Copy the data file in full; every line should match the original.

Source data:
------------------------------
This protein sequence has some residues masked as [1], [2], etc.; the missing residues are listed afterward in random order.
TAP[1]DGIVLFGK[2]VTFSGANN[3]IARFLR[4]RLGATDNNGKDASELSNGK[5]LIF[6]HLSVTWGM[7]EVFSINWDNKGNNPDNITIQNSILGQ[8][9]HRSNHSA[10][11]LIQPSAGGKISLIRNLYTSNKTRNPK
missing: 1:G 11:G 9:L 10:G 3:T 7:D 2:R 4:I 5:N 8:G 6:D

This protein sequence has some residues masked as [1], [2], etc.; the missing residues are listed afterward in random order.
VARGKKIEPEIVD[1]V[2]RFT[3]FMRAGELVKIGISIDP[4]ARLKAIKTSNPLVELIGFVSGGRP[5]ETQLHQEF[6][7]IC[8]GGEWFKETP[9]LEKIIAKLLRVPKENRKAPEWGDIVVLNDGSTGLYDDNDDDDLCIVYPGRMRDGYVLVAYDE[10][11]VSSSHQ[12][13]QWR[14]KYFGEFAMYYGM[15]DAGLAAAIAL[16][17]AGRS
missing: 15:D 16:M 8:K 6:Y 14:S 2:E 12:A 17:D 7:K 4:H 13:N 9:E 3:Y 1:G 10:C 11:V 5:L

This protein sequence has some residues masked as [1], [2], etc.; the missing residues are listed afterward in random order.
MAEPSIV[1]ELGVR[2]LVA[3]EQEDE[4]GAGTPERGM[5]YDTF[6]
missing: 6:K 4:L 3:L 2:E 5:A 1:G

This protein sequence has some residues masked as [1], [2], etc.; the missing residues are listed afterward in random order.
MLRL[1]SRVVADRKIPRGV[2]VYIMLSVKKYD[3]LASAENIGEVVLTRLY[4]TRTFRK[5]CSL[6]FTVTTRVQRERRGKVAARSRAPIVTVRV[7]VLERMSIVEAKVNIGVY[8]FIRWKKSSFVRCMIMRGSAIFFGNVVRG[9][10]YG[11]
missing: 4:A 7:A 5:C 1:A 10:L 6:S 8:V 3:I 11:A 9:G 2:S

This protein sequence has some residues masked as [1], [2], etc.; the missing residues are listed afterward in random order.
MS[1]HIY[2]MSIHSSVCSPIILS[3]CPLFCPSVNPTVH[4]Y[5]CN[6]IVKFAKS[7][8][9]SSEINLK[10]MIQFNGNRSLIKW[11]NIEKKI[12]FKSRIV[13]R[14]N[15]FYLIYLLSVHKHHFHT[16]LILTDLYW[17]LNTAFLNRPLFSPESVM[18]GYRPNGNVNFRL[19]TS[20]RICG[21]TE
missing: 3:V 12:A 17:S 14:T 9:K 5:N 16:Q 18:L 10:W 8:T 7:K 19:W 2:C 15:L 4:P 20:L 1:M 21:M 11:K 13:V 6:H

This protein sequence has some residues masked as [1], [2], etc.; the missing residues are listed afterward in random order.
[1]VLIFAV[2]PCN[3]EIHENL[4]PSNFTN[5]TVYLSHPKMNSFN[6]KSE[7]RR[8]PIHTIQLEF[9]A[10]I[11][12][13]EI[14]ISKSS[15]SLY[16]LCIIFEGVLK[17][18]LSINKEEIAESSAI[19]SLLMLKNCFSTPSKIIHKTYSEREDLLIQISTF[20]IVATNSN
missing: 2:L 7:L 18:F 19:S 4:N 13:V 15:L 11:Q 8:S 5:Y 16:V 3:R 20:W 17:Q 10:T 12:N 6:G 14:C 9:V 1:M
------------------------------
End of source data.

This protein sequence has some residues masked as [1], [2], etc.; the missing residues are listed afterward in random order.
TAP[1]DGIVLFGK[2]VTFSGANN[3]IARFLR[4]RLGATDNNGKDASELSNGK[5]LIF[6]HLSVTWGM[7]EVFSINWDNKGNNPDNITIQNSILGQ[8][9]HRSNHSA[10][11]LIQPSAGGKISLIRNLYTSNKTRNPK
missing: 1:G 11:G 9:L 10:G 3:T 7:D 2:R 4:I 5:N 8:G 6:D

This protein sequence has some residues masked as [1], [2], etc.; the missing residues are listed afterward in random order.
VARGKKIEPEIVD[1]V[2]RFT[3]FMRAGELVKIGISIDP[4]ARLKAIKTSNPLVELIGFVSGGRP[5]ETQLHQEF[6][7]IC[8]GGEWFKETP[9]LEKIIAKLLRVPKENRKAPEWGDIVVLNDGSTGLYDDNDDDDLCIVYPGRMRDGYVLVAYDE[10][11]VSSSHQ[12][13]QWR[14]KYFGEFAMYYGM[15]DAGLAAAIAL[16][17]AGRS
missing: 15:D 16:M 8:K 6:Y 14:S 2:E 12:A 17:D 7:K 4:H 13:N 9:E 3:Y 1:G 10:C 11:V 5:L

This protein sequence has some residues masked as [1], [2], etc.; the missing residues are listed afterward in random order.
MAEPSIV[1]ELGVR[2]LVA[3]EQEDE[4]GAGTPERGM[5]YDTF[6]
missing: 6:K 4:L 3:L 2:E 5:A 1:G

This protein sequence has some residues masked as [1], [2], etc.; the missing residues are listed afterward in random order.
MLRL[1]SRVVADRKIPRGV[2]VYIMLSVKKYD[3]LASAENIGEVVLTRLY[4]TRTFRK[5]CSL[6]FTVTTRVQRERRGKVAARSRAPIVTVRV[7]VLERMSIVEAKVNIGVY[8]FIRWKKSSFVRCMIMRGSAIFFGNVVRG[9][10]YG[11]
missing: 4:A 7:A 5:C 1:A 10:L 6:S 8:V 3:I 11:A 9:G 2:S

This protein sequence has some residues masked as [1], [2], etc.; the missing residues are listed afterward in random order.
MS[1]HIY[2]MSIHSSVCSPIILS[3]CPLFCPSVNPTVH[4]Y[5]CN[6]IVKFAKS[7][8][9]SSEINLK[10]MIQFNGNRSLIKW[11]NIEKKI[12]FKSRIV[13]R[14]N[15]FYLIYLLSVHKHHFHT[16]LILTDLYW[17]LNTAFLNRPLFSPESVM[18]GYRPNGNVNFRL[19]TS[20]RICG[21]TE
missing: 3:V 12:A 17:S 14:T 9:K 5:N 16:Q 18:L 10:W 8:T 7:K 19:W 2:C 15:L 4:P 20:L 1:M 21:M 11:K 13:V 6:H

This protein sequence has some residues masked as [1], [2], etc.; the missing residues are listed afterward in random order.
[1]VLIFAV[2]PCN[3]EIHENL[4]PSNFTN[5]TVYLSHPKMNSFN[6]KSE[7]RR[8]PIHTIQLEF[9]A[10]I[11][12][13]EI[14]ISKSS[15]SLY[16]LCIIFEGVLK[17][18]LSINKEEIAESSAI[19]SLLMLKNCFSTPSKIIHKTYSEREDLLIQISTF[20]IVATNSN
missing: 2:L 7:L 18:F 19:S 4:N 13:V 15:L 11:Q 8:S 5:Y 16:V 3:R 20:W 17:Q 10:T 12:N 6:G 14:C 9:V 1:M